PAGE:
You can't achieve most of these skills through traditional public speaking skills training because they are subtle skills rather than mechanical ones. There are some abilities you just can't get to with mechanical techniques. Some things have to come from the insides which means you have to be able to show your insides on the outside. Traditional public speaking skills attempt to hide the insides in order to create a polished, perfect outer expression. But that is not what Steve Jobs was up to when he spoke. He was after a simple, real, free-wheeling style that was passionate enough to take people somewhere emotionally... so he could persuade. Without even knowing Steve Jobs, I created a program that guides people, step-by-step to connect with their natural abilities to express themselves authentically IN FRONT OF OTHERS. That is really all Steve was doing — being who he was in front of his audiences.
My Zimmer Method program starts by facilitating people to release the tension of being the center of attention from their physical bodies. It gently guides them to relax deeply in their bodies, drop into a grounded state of full-bodied physical awareness and experience a sense of presence in front of a group.
Once people are really present and grounded in front of others, then they can learn to experience a felt-sense of connection with listeners. Real connection is not so much about reaching out to connect as it is learning to receive the flow of attention from people in a group and taking attention in as support. Receptive connection literally magnetizes people to you. Your receptivity to listeners compels them to pay attention to you. Steve Jobs, according to Walter Isaacson, actually practiced a powerful eye contact that mesmerized others. Frankly, I think he did it to control others, but my approach is more about inviting others to pay attention.
When my clients can stay present, be comfortable and receive attention, then they are ready to work on thinking on their feet. Thinking on your feet is the ability to be present, hold attention, think your thoughts and say what you are thinking. It is not about remembering what you have to say, it's about thinking in the moment and saying what you are thinking. Watch Steve in his iPad Keynote and see him think his thoughts before he speaks.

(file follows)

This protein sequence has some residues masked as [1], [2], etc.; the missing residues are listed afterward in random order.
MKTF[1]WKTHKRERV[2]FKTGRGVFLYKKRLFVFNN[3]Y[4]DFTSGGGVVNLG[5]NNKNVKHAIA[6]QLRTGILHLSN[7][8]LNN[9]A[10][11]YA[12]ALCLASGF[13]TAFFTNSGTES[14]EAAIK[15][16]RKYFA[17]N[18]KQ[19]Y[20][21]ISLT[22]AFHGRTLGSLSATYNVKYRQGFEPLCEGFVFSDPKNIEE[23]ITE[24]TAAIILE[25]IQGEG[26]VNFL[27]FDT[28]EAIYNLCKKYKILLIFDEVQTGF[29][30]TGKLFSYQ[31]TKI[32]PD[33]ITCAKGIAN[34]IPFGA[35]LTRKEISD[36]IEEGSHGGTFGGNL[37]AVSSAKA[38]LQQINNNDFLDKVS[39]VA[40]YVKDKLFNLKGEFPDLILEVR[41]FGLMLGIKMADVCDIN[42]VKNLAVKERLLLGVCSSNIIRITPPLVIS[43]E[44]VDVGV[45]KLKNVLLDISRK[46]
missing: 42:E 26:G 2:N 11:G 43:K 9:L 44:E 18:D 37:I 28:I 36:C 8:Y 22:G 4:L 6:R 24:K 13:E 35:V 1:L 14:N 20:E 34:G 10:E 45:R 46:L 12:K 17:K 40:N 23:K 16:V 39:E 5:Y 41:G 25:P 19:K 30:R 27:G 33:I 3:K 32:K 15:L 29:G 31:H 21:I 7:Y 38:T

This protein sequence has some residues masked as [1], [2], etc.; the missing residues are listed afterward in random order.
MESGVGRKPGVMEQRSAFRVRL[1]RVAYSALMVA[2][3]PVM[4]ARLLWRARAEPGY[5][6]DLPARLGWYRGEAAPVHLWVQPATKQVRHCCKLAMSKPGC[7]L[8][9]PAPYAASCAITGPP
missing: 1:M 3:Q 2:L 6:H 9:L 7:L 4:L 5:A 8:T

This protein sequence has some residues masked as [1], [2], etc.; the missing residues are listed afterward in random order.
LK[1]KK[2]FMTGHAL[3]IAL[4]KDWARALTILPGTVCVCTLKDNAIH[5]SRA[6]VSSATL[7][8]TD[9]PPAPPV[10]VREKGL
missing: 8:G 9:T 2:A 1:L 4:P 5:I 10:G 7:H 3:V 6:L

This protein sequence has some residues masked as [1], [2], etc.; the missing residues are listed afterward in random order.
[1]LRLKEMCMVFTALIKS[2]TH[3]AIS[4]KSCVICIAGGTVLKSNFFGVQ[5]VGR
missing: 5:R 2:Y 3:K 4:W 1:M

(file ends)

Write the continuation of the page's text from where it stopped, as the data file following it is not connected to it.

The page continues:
Finally, and only, after all that, people are ready to craft messages which are simple and simply compelling. The structure is mainly Story, Lesson and Point. My clients learn to tell a story, extract the lesson and weave them into a point so that their talks are messages that inspire rather than merely inform.
And that's it! It's really successful. I know it sounds crazy, but one of the reasons the Zimmer Method speaking program is so successful is that I work with people who have stage fright, fear of public speaking and performance anxiety. In over two decades of teaching this method, I have learned that those who have the most stage fright turn out to be the most compelling and engaging speakers because they have the feelings. Their feelings are up to the surface where they can be used to create genuine emotional connection with listeners.
Here is a recent example. Casey Davis is a star salesman for medical endoscopy equipment. Despite his success as a salesman and sales manager, Casey was very afraid of speaking to large groups, especially to his peers and senior leaders in work settings. When he suspected that he was going to receive the 2011 Award for Territory Manager of the Year, Casey came for some help. He jumped into the first of my speaking courses, Transform Stage Fright into Authentic Presence and he allowed me to coach him privately on his acceptance speech. After the awards show, I got an ecstatic voice message from Casey and a later had a phone conversation during which he said the following.
"Last Wednesday night was one of the most amazing nights of my life! My speech was... life changing for me and for the audience. I was so connected to the group and everyone was connected with me. It was like having strings to everyone. They responded to everything I said. I enjoyed it! It was fun! There were 400 people there including our CEO, VPs and Directors. People were crying and cheering! So many people came up to me afterwards and said they had never heard a speech like mine. The people who knew that I have been terrified in the past were astounded at what I did. My CEO and VP said that I inspired them!"
See what I mean? Doesn't that sound like the kind of reaction that Steve Jobs got when he spoke? Casey is an amazing man! He accomplished this speaking feat before he even finished my speaking program, but he really worked at it. He drank the Zimmer Method Kool-Aid and agreed to be real with his audience at his Award Ceremony. And he practiced!
Are you intrigued?